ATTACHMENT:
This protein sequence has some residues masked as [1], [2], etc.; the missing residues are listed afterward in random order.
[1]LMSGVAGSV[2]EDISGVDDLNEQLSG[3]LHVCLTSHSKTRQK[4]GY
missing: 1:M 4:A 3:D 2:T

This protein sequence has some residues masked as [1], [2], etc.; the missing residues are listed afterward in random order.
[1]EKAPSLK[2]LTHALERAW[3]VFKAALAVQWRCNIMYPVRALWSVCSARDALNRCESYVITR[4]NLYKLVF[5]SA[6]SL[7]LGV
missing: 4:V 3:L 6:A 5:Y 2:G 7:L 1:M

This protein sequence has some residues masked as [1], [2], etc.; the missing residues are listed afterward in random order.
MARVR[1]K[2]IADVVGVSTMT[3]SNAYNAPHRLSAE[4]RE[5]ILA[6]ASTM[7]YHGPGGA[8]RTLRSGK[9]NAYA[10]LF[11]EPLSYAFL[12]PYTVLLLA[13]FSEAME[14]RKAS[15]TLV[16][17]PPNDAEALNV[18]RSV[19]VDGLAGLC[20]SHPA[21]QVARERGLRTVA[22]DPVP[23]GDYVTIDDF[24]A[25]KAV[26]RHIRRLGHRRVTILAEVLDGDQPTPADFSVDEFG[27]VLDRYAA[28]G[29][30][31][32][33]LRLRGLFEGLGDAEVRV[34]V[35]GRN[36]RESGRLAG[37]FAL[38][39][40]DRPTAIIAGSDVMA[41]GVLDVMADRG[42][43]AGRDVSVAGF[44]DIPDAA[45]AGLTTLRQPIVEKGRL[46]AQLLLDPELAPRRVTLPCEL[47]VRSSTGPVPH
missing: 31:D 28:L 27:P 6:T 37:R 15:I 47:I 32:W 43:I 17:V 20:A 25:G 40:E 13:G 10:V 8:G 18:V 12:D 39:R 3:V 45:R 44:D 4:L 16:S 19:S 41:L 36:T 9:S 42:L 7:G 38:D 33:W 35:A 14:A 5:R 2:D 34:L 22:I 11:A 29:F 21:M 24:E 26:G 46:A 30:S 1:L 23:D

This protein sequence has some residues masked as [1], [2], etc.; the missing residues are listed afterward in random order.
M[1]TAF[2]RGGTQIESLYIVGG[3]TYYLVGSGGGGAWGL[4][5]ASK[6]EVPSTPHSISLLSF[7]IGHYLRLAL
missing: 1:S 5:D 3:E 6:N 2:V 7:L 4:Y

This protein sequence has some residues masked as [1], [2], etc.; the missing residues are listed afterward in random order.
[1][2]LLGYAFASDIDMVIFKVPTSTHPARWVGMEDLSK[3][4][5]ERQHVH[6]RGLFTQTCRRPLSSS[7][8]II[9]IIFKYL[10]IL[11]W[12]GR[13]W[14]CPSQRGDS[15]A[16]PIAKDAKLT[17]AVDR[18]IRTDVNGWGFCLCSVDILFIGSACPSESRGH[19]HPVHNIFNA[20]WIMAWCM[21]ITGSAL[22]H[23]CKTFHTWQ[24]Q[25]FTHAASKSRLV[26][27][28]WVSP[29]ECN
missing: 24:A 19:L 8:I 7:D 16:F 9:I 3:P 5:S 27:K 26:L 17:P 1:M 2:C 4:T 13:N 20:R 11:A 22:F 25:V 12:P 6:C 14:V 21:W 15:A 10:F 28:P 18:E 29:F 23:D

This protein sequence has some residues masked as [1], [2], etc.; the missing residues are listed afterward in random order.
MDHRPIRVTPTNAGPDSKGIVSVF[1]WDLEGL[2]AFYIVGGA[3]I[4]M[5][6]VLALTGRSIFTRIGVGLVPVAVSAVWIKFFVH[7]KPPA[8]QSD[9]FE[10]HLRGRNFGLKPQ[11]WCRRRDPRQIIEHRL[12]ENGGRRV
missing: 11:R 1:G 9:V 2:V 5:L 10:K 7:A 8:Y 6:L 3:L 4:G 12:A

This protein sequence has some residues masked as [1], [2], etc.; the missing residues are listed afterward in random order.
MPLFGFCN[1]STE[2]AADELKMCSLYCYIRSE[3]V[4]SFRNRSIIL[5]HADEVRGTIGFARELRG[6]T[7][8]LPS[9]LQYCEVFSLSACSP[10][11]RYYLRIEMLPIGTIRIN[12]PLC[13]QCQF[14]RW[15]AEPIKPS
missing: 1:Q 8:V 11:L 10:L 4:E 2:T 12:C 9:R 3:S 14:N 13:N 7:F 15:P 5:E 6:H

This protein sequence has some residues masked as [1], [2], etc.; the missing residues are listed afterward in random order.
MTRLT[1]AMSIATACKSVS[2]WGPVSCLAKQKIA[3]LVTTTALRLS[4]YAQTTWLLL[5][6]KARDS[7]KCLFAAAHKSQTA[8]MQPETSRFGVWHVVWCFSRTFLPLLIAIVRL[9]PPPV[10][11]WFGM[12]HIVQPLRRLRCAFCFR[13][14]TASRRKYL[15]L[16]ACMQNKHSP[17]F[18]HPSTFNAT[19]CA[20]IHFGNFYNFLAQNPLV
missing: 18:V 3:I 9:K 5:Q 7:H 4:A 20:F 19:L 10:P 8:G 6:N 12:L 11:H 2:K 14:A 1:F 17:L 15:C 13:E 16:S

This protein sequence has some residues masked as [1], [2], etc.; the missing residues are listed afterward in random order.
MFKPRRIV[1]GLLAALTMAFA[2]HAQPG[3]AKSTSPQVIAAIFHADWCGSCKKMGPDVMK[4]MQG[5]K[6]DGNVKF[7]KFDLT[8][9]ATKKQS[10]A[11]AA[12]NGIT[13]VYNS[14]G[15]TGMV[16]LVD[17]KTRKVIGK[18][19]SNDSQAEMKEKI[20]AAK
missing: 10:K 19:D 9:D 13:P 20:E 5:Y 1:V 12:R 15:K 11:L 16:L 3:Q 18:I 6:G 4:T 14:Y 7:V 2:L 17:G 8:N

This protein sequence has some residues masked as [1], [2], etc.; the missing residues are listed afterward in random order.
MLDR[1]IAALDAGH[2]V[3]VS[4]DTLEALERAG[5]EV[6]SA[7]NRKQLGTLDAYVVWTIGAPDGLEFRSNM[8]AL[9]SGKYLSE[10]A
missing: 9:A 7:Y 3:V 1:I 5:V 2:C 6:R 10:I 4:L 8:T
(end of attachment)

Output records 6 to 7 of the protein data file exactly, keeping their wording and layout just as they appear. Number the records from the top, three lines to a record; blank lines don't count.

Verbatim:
This protein sequence has some residues masked as [1], [2], etc.; the missing residues are listed afterward in random order.
MDHRPIRVTPTNAGPDSKGIVSVF[1]WDLEGL[2]AFYIVGGA[3]I[4]M[5][6]VLALTGRSIFTRIGVGLVPVAVSAVWIKFFVH[7]KPPA[8]QSD[9]FE[10]HLRGRNFGLKPQ[11]WCRRRDPRQIIEHRL[12]ENGGRRV
missing: 11:R 1:G 9:V 2:V 5:L 10:K 7:A 8:Y 6:L 3:L 4:G 12:A

This protein sequence has some residues masked as [1], [2], etc.; the missing residues are listed afterward in random order.
MPLFGFCN[1]STE[2]AADELKMCSLYCYIRSE[3]V[4]SFRNRSIIL[5]HADEVRGTIGFARELRG[6]T[7][8]LPS[9]LQYCEVFSLSACSP[10][11]RYYLRIEMLPIGTIRIN[12]PLC[13]QCQF[14]RW[15]AEPIKPS
missing: 1:Q 8:V 11:L 10:L 4:E 2:T 12:C 9:R 3:S 14:N 13:N 7:F 15:P 5:E 6:H